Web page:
Jeremy Corbyn has seized on the Chilcot Report as backing his assertion that the Iraq War was an act of military aggression based on a deliberate misrepresentation of the facts.
The UK Labour leader, who voted against the 2003 invasion, again insisted the conflict was illegal as he set out his response to John Chilcot's inquiry.
Mr Corbyn has been an anti-war activist for decades and previously chaired the Stop the War coalition, which was founded after former US president George W Bush set out his intentions to wage a "war on terror" in 2001.
Corbyn told the Commons: "The war was not in any way, as Sir John Chilcot says, a last resort.
"Frankly, it was an act of military aggression launched on a false pretext, as the inquiry accepts, and has long been regarded as illegal by the overwhelming weight of international legal opinion."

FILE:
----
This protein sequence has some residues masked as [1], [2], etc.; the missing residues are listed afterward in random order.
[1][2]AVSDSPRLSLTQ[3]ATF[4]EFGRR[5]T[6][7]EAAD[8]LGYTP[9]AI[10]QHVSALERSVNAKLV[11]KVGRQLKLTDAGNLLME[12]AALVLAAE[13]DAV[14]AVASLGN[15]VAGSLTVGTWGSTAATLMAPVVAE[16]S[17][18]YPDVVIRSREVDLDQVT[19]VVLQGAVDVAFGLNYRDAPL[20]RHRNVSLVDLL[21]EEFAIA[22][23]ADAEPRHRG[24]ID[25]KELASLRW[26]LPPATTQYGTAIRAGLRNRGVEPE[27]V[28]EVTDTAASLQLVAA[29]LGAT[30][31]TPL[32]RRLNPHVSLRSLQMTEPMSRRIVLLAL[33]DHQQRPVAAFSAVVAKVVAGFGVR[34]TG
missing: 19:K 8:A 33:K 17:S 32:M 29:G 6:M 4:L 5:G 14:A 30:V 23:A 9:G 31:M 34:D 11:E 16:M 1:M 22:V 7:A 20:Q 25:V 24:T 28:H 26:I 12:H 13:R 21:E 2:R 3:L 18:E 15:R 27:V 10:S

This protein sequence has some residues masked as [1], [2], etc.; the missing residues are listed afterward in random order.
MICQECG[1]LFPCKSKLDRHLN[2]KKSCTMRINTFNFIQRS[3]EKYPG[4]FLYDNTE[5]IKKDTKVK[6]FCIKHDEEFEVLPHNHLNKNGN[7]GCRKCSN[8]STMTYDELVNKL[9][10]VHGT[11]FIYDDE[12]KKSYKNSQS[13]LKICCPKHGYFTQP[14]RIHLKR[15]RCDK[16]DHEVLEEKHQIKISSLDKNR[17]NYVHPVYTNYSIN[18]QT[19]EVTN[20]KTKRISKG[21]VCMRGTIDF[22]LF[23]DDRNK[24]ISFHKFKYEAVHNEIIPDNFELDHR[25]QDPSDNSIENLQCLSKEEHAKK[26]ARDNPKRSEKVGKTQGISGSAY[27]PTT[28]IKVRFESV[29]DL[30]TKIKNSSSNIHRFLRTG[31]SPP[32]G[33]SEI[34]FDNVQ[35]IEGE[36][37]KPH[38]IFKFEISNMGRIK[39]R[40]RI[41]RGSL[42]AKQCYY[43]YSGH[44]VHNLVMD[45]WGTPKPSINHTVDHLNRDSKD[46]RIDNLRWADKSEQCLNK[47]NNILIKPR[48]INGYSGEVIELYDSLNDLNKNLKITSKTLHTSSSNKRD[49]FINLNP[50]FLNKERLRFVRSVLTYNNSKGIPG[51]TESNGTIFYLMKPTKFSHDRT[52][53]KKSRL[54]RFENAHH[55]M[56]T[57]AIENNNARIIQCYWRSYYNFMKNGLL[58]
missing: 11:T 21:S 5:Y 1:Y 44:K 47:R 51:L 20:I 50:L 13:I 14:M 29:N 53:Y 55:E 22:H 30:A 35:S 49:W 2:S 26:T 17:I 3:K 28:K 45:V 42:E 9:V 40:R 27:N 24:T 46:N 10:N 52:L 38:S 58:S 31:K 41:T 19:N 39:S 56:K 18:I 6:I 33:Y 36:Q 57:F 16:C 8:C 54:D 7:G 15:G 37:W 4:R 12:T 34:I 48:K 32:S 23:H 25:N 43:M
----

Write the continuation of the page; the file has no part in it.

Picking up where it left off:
Meanwhile, MPs who voted to invade Iraq should take their "fair share" of the responsibility, the UK prime minister has said in the wake of the Chilcot report.
Making a statement in the House of Commons following the publication of the long-awaited report, David Cameron said there were lessons that needed to be learned from the Iraq war.
Mr Cameron said: "The decision to go to war came to decision in this House. Members on all sides who voted for military action will have to take our fair share of the responsibility.
"We cannot turn the clock back but we can ensure that lessons are learned and acted on."